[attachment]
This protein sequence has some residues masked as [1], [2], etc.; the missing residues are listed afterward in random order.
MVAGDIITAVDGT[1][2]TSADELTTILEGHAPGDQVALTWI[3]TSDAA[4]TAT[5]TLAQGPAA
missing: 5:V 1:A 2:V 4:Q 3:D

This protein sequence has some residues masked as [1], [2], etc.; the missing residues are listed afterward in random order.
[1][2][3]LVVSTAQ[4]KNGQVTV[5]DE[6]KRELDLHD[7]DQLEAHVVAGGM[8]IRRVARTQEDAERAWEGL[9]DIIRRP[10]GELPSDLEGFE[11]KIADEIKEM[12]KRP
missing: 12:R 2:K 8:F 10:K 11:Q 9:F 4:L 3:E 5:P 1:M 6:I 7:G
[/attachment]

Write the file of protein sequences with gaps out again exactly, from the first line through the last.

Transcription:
This protein sequence has some residues masked as [1], [2], etc.; the missing residues are listed afterward in random order.
MVAGDIITAVDGT[1][2]TSADELTTILEGHAPGDQVALTWI[3]TSDAA[4]TAT[5]TLAQGPAA
missing: 5:V 1:A 2:V 4:Q 3:D

This protein sequence has some residues masked as [1], [2], etc.; the missing residues are listed afterward in random order.
[1][2][3]LVVSTAQ[4]KNGQVTV[5]DE[6]KRELDLHD[7]DQLEAHVVAGGM[8]IRRVARTQEDAERAWEGL[9]DIIRRP[10]GELPSDLEGFE[11]KIADEIKEM[12]KRP
missing: 12:R 2:K 8:F 10:K 11:Q 9:F 4:L 3:E 5:P 1:M 6:I 7:G